Which symptoms of hypovolemic shock relate to fluid loss and which to negative feedback systems, which attempt to maintain BP and blood flow?
Hypovolemic shock is caused by hypovolemia. Hypovolemia is a decreased amount of circulating intravascular fluid volume. Hypovolemia is primarly a volume problem. Possible etiologies include prolonged vomiting, prolonged bouts of diarrhea, and acute hemorrhage. Anytime the body loses intravascular fluid volume the person is at risk for developing hypovolemic shock.
Clinical presentation of hypovolemic shock may include hypotension (low blood pressure), tachycardia (fast HR), pallor, weakness, thirst, and subsequent mental status changes. Patients with profound hypovolemic shock may have extremely low blood pressures. The low blood pressure can't adequately perfuse major organs.
When someone is in hypovolemic shock, the heart works harder to deliver blood by its pumping action, patients will be tachycardic because of this increased workload on the myocardium. Heart rates of 120 to 160 bpm are not uncommon.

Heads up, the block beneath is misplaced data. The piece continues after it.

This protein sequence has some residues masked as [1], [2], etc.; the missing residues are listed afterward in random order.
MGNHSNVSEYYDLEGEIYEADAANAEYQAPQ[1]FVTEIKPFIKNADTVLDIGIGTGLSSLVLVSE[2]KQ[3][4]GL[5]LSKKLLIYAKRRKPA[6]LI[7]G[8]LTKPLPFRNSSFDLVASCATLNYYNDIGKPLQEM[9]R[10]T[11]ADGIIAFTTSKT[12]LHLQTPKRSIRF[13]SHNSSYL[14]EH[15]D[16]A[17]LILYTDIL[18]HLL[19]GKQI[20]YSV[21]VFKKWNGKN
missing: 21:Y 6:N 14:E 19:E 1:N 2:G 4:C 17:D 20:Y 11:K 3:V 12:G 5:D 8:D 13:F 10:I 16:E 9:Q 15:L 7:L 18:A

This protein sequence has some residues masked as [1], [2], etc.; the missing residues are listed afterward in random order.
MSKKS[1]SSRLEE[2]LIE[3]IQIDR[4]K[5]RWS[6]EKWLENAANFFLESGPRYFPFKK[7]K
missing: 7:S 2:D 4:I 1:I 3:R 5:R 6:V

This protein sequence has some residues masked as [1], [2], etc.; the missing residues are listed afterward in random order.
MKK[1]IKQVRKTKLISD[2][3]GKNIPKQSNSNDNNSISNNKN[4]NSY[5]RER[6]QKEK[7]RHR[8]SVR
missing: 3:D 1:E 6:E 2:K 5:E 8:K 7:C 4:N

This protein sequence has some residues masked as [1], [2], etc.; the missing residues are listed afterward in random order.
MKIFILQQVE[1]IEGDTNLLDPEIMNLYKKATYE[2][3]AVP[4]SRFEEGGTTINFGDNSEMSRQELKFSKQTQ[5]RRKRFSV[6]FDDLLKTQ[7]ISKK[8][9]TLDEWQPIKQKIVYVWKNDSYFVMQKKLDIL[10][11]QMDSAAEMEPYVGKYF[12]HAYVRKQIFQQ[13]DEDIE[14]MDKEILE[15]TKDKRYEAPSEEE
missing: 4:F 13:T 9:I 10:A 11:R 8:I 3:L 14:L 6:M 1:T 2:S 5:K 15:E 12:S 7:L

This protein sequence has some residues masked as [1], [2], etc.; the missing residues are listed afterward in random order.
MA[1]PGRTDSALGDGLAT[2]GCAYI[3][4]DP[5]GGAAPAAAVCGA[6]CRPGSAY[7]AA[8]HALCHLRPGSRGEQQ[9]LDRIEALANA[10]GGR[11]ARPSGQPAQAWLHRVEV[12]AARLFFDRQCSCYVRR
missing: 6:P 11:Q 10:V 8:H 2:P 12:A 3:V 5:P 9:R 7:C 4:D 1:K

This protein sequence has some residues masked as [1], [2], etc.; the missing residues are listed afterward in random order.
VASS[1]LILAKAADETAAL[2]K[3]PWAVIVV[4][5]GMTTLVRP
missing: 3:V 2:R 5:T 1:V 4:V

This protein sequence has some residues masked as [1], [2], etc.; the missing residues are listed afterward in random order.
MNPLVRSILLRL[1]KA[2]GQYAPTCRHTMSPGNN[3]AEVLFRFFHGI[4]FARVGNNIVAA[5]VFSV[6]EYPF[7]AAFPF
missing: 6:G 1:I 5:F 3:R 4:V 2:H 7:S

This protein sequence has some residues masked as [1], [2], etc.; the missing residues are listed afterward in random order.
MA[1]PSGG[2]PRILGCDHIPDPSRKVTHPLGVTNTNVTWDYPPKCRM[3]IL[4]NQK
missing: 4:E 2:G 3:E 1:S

Treatment for hypovolemic shock includes identifying the etiology, intravenous fluid resuscitation with 2 large bore intravenous catheters in large veins (AC space). Vassopressors like intravenous Dopamine titrated to maintain BP. Supportive respiratory care. Often respiratory failure presents because of low oxygen levels. Intubation and mechanical ventilation may be necessary.
Remember that negative feedback systems attempt to return the body to a state of homeostasis by quashing a normal physiologic occurance.